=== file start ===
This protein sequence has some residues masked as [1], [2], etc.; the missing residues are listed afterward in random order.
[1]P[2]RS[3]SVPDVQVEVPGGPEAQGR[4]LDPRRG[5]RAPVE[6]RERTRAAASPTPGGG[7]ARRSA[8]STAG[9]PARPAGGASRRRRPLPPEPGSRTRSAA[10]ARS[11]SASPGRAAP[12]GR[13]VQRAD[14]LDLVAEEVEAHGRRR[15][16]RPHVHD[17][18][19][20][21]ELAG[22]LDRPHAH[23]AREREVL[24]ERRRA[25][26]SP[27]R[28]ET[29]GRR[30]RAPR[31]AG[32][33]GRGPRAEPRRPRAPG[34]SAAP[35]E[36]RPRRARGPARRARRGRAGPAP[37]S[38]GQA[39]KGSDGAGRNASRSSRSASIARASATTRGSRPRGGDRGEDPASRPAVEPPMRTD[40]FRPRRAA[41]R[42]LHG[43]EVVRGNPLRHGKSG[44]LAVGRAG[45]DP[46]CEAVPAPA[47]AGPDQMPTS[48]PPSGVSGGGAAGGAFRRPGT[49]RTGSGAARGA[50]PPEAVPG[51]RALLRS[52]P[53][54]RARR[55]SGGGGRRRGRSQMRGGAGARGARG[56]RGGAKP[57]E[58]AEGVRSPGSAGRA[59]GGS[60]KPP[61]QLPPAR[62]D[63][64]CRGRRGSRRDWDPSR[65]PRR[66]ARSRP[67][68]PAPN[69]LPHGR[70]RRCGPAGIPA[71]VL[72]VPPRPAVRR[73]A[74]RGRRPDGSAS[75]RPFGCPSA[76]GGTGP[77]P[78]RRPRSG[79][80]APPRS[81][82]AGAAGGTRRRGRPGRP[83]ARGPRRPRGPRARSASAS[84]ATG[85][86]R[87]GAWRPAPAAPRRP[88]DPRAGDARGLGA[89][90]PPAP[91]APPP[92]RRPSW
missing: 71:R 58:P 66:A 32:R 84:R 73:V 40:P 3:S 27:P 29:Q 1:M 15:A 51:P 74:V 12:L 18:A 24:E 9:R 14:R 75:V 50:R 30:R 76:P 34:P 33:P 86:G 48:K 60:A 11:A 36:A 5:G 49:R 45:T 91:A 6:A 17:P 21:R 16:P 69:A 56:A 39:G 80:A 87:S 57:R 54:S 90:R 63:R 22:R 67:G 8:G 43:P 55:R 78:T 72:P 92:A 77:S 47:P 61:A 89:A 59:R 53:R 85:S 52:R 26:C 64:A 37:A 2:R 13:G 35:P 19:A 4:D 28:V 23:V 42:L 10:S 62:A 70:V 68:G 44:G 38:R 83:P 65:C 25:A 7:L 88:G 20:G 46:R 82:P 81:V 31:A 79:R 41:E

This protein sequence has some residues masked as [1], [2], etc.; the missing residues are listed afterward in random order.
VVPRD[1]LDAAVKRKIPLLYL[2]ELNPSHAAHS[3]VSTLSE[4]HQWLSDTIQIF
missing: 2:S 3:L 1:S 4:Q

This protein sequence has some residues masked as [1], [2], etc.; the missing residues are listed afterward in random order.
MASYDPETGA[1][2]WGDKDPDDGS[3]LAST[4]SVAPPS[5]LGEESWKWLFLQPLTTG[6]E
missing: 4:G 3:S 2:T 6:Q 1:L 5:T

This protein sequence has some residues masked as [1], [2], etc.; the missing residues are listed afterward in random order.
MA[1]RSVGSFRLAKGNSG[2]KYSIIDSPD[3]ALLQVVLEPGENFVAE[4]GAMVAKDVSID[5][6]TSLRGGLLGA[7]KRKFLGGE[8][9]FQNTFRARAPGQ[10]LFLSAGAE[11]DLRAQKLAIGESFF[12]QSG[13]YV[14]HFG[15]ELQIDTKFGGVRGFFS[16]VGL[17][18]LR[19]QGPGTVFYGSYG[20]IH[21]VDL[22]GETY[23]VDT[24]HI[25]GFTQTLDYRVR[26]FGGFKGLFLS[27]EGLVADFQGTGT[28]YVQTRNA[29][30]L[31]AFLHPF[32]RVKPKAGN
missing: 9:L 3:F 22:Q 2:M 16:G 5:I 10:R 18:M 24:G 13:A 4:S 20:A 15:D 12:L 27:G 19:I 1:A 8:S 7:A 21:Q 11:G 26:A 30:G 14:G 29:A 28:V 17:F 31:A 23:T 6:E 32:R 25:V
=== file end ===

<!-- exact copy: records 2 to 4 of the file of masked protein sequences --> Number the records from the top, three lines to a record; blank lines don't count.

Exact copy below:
This protein sequence has some residues masked as [1], [2], etc.; the missing residues are listed afterward in random order.
VVPRD[1]LDAAVKRKIPLLYL[2]ELNPSHAAHS[3]VSTLSE[4]HQWLSDTIQIF
missing: 2:S 3:L 1:S 4:Q

This protein sequence has some residues masked as [1], [2], etc.; the missing residues are listed afterward in random order.
MASYDPETGA[1][2]WGDKDPDDGS[3]LAST[4]SVAPPS[5]LGEESWKWLFLQPLTTG[6]E
missing: 4:G 3:S 2:T 6:Q 1:L 5:T

This protein sequence has some residues masked as [1], [2], etc.; the missing residues are listed afterward in random order.
MA[1]RSVGSFRLAKGNSG[2]KYSIIDSPD[3]ALLQVVLEPGENFVAE[4]GAMVAKDVSID[5][6]TSLRGGLLGA[7]KRKFLGGE[8][9]FQNTFRARAPGQ[10]LFLSAGAE[11]DLRAQKLAIGESFF[12]QSG[13]YV[14]HFG[15]ELQIDTKFGGVRGFFS[16]VGL[17][18]LR[19]QGPGTVFYGSYG[20]IH[21]VDL[22]GETY[23]VDT[24]HI[25]GFTQTLDYRVR[26]FGGFKGLFLS[27]EGLVADFQGTGT[28]YVQTRNA[29][30]L[31]AFLHPF[32]RVKPKAGN
missing: 9:L 3:F 22:Q 2:M 16:G 5:I 10:R 18:M 24:G 13:A 4:S 20:A 15:D 12:L 27:G 19:I 1:A 8:S 7:A 21:Q 11:G 26:A 30:G 14:G 29:A 28:V 17:F 31:A 23:T 6:E 32:R 25:V